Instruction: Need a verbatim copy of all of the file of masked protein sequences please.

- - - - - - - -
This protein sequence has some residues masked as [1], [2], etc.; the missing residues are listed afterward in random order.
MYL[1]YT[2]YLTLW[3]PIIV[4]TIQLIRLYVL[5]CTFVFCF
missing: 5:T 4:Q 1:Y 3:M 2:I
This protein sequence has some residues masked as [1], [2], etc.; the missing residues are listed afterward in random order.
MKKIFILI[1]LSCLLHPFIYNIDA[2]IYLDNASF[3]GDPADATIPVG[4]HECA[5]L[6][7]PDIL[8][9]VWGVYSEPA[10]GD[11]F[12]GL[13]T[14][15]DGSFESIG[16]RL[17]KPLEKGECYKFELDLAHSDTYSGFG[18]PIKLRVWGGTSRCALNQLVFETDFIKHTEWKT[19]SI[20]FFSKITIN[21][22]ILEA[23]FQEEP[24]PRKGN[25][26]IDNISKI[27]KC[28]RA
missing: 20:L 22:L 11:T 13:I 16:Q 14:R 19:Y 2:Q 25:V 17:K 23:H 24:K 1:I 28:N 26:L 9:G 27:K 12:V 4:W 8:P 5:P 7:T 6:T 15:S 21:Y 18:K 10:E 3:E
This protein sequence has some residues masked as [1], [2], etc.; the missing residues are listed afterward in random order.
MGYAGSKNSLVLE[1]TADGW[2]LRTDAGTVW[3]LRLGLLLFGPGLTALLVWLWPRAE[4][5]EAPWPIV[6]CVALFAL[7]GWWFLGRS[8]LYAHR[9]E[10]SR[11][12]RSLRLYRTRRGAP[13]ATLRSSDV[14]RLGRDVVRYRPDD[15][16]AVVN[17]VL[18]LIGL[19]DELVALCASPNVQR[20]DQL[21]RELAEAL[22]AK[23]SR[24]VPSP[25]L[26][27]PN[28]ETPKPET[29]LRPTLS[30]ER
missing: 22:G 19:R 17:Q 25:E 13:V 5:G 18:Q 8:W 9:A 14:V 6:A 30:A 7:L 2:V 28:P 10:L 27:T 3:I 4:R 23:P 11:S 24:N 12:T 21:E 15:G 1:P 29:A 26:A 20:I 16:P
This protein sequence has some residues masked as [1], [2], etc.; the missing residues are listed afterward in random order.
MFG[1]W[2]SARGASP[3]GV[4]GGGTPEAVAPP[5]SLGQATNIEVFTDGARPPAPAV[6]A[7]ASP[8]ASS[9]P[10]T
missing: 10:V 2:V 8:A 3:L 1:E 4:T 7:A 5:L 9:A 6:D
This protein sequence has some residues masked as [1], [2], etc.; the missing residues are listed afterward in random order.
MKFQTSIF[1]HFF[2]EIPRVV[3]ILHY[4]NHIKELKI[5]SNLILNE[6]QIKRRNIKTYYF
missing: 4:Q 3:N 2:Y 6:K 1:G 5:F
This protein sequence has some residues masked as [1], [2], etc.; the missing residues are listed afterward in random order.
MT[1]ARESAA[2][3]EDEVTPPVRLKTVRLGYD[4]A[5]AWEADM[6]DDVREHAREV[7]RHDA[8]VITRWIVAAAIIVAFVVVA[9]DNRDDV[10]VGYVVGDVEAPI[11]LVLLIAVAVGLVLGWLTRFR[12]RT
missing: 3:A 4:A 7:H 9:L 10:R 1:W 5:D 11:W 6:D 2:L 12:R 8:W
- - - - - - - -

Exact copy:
This protein sequence has some residues masked as [1], [2], etc.; the missing residues are listed afterward in random order.
MYL[1]YT[2]YLTLW[3]PIIV[4]TIQLIRLYVL[5]CTFVFCF
missing: 5:T 4:Q 1:Y 3:M 2:I
This protein sequence has some residues masked as [1], [2], etc.; the missing residues are listed afterward in random order.
MKKIFILI[1]LSCLLHPFIYNIDA[2]IYLDNASF[3]GDPADATIPVG[4]HECA[5]L[6][7]PDIL[8][9]VWGVYSEPA[10]GD[11]F[12]GL[13]T[14][15]DGSFESIG[16]RL[17]KPLEKGECYKFELDLAHSDTYSGFG[18]PIKLRVWGGTSRCALNQLVFETDFIKHTEWKT[19]SI[20]FFSKITIN[21][22]ILEA[23]FQEEP[24]PRKGN[25][26]IDNISKI[27]KC[28]RA
missing: 20:L 22:L 11:T 13:I 16:Q 14:R 19:Y 2:Q 25:V 17:K 23:H 24:K 1:I 28:N 26:L 9:G 27:K 12:V 4:W 8:P 5:P 7:T 6:T 15:S 21:Y 18:K 10:E 3:E
This protein sequence has some residues masked as [1], [2], etc.; the missing residues are listed afterward in random order.
MGYAGSKNSLVLE[1]TADGW[2]LRTDAGTVW[3]LRLGLLLFGPGLTALLVWLWPRAE[4][5]EAPWPIV[6]CVALFAL[7]GWWFLGRS[8]LYAHR[9]E[10]SR[11][12]RSLRLYRTRRGAP[13]ATLRSSDV[14]RLGRDVVRYRPDD[15][16]AVVN[17]VL[18]LIGL[19]DELVALCASPNVQR[20]DQL[21]RELAEAL[22]AK[23]SR[24]VPSP[25]L[26][27]PN[28]ETPKPET[29]LRPTLS[30]ER
missing: 22:G 19:R 17:Q 25:E 13:V 5:G 18:Q 8:W 9:A 14:V 6:A 30:A 7:L 2:V 28:P 10:L 27:T 3:I 4:R 23:P 11:S 24:N 12:T 21:E 15:G 1:P 29:A 26:A 20:I 16:P
This protein sequence has some residues masked as [1], [2], etc.; the missing residues are listed afterward in random order.
MFG[1]W[2]SARGASP[3]GV[4]GGGTPEAVAPP[5]SLGQATNIEVFTDGARPPAPAV[6]A[7]ASP[8]ASS[9]P[10]T
missing: 10:V 2:V 8:A 3:L 1:E 4:T 7:A 5:L 9:A 6:D
This protein sequence has some residues masked as [1], [2], etc.; the missing residues are listed afterward in random order.
MKFQTSIF[1]HFF[2]EIPRVV[3]ILHY[4]NHIKELKI[5]SNLILNE[6]QIKRRNIKTYYF
missing: 4:Q 3:N 2:Y 6:K 1:G 5:F
This protein sequence has some residues masked as [1], [2], etc.; the missing residues are listed afterward in random order.
MT[1]ARESAA[2][3]EDEVTPPVRLKTVRLGYD[4]A[5]AWEADM[6]DDVREHAREV[7]RHDA[8]VITRWIVAAAIIVAFVVVA[9]DNRDDV[10]VGYVVGDVEAPI[11]LVLLIAVAVGLVLGWLTRFR[12]RT
missing: 3:A 4:A 7:H 9:L 10:R 1:W 5:D 11:W 6:D 2:L 12:R 8:W